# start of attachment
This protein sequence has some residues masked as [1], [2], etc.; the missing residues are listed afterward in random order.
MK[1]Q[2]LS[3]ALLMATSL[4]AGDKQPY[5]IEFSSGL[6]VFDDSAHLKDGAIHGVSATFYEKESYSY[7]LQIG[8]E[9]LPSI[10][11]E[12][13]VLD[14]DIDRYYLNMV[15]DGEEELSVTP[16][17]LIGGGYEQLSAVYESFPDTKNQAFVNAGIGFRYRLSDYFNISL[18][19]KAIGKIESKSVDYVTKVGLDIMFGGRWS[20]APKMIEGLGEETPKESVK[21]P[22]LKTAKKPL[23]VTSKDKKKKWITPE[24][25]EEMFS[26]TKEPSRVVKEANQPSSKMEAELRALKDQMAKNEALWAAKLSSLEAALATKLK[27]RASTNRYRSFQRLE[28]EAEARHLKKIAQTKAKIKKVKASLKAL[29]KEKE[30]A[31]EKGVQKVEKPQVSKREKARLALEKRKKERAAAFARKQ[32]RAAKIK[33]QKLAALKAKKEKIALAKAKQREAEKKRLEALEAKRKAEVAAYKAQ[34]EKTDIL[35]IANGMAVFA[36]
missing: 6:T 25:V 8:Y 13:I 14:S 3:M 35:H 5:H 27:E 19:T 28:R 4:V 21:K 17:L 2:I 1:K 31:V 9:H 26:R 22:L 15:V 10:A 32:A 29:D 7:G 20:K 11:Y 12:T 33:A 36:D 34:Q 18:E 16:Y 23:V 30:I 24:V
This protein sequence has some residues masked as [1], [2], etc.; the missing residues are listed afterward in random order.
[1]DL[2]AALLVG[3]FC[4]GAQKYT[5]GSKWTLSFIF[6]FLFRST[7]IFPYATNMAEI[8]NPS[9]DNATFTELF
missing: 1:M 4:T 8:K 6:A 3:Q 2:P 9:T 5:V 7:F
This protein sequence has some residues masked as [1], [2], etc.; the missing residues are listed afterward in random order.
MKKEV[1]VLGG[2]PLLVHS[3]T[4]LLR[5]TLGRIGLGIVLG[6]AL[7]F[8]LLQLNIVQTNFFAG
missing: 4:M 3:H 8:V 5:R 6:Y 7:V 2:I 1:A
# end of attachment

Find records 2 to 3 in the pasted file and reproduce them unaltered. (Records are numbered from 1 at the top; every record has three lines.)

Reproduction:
This protein sequence has some residues masked as [1], [2], etc.; the missing residues are listed afterward in random order.
[1]DL[2]AALLVG[3]FC[4]GAQKYT[5]GSKWTLSFIF[6]FLFRST[7]IFPYATNMAEI[8]NPS[9]DNATFTELF
missing: 1:M 4:T 8:K 6:A 3:Q 2:P 9:T 5:V 7:F
This protein sequence has some residues masked as [1], [2], etc.; the missing residues are listed afterward in random order.
MKKEV[1]VLGG[2]PLLVHS[3]T[4]LLR[5]TLGRIGLGIVLG[6]AL[7]F[8]LLQLNIVQTNFFAG
missing: 4:M 3:H 8:V 5:R 6:Y 7:V 2:I 1:A